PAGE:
Obama's America put under the microscope
In 2008, Barack Obama surged to a historic election victory thanks to a groundswell of popular support. His campaign appealed to the hopes of a generation.
Six years later, as his presidency enters its final years, Over Here Theatre Company and Theatre 503 present a two-week festival of new American plays about life in Obama’s America.
Greg Wilford spoke to director Lydia Parker.
Greg Wilford: How did the idea for this festival originate?
Lydia Parker: I’m originally from the US, but I’ve lived in the UK for 14 years, so I haven’t actually been in America since Obama became president. I was curious to see what life was like there, what Americans thought of him, and I thought it would make a great idea for a festival.
GW: This production has been partly funded by Kickstarter. Was that always your intention?
LP: I’ve never done Kickstarter before, but I decided to give it a go. We finally reached our target with 67 minutes left to go. It was a real surprise to get total strangers supporting us.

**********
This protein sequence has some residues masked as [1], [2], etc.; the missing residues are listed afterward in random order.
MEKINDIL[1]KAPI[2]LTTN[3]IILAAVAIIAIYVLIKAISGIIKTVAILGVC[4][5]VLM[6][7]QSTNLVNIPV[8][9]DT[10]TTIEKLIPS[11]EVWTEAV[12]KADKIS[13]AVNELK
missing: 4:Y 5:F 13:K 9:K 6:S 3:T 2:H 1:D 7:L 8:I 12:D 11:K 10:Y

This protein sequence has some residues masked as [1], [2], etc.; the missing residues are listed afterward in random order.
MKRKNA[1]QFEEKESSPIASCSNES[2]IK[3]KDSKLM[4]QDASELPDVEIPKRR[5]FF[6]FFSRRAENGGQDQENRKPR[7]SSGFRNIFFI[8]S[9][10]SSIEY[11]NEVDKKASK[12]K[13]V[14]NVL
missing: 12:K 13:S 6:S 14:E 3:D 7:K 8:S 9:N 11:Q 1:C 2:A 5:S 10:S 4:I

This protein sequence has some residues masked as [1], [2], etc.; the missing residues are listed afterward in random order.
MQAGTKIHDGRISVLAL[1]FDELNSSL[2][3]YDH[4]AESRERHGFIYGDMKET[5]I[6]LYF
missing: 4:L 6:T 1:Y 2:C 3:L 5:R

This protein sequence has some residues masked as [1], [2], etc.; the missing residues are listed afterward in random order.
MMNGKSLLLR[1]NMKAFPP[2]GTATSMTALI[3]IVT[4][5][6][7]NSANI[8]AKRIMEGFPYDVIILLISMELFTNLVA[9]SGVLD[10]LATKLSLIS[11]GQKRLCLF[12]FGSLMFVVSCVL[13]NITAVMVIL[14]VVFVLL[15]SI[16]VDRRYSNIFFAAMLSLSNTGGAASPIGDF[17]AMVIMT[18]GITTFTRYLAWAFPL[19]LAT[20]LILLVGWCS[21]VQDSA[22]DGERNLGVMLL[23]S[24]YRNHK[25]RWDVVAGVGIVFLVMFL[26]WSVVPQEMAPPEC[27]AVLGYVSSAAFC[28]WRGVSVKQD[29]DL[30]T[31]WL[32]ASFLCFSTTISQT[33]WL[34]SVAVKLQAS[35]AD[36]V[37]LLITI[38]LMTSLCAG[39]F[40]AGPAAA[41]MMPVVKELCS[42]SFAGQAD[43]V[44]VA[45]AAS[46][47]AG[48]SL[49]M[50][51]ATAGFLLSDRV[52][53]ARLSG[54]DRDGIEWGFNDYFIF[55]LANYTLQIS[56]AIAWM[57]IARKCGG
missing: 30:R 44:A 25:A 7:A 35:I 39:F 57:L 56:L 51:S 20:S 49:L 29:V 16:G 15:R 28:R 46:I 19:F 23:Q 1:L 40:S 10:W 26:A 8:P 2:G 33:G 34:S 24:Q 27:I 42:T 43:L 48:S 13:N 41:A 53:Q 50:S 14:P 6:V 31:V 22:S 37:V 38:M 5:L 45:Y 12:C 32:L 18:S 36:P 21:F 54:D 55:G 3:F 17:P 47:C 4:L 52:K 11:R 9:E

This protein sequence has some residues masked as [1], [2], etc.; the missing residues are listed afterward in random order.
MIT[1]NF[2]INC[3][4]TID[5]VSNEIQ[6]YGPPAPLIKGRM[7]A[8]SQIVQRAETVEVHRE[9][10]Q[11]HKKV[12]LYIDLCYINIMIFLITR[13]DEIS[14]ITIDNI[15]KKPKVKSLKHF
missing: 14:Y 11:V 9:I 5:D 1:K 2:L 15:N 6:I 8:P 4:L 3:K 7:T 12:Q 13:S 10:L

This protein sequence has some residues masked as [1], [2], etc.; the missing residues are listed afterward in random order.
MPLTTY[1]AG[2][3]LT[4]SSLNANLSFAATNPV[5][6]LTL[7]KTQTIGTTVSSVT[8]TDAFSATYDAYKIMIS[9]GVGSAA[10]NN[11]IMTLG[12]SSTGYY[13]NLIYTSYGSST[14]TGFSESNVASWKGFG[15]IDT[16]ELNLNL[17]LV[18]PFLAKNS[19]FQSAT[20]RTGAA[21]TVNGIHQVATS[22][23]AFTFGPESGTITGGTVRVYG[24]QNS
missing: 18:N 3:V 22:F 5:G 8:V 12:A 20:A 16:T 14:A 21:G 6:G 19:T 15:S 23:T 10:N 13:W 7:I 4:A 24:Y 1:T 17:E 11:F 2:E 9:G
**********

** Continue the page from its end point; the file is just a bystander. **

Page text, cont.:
GW: Some of the playwrights have written for US network television and HBO. Was it hard to get those people involved?
LP: Not really. When I was looking for submissions I contacted literary agents in America and the playwrights association in New York, and we got lots of volunteers. Charles Evered wrote his piece specifically for the show.
GW: Do you think Obama’s administration is as ripe for satire as George Bush’s was?
LP: It’s not really all satire; it’s more of a balanced show. Because Obama is so intelligent and well-spoken, people think he’s made mistakes, but they’re worried that he’s signed off things like the NSA and drone strikes. Some of the plays reflect the good things that have happened while he’s been in office, like Obamacare. We just tried to choose the best-written plays, and quite often they tend to be the critical ones.
GW: How do you think Obama will be remembered once he’s left office?
LP: I think he’ll be remembered very positively. He’s been called a socialist by Republicans who oppose Obamacare, but he’s for the people.
Theatre 503, the Latchmere, 503 Battersea Park Road, Battersea; June 3 to 14, Tuesday-Saturday 7.45pm, Sunday 5pm; £12; theatre503.com, 020 7978 7040
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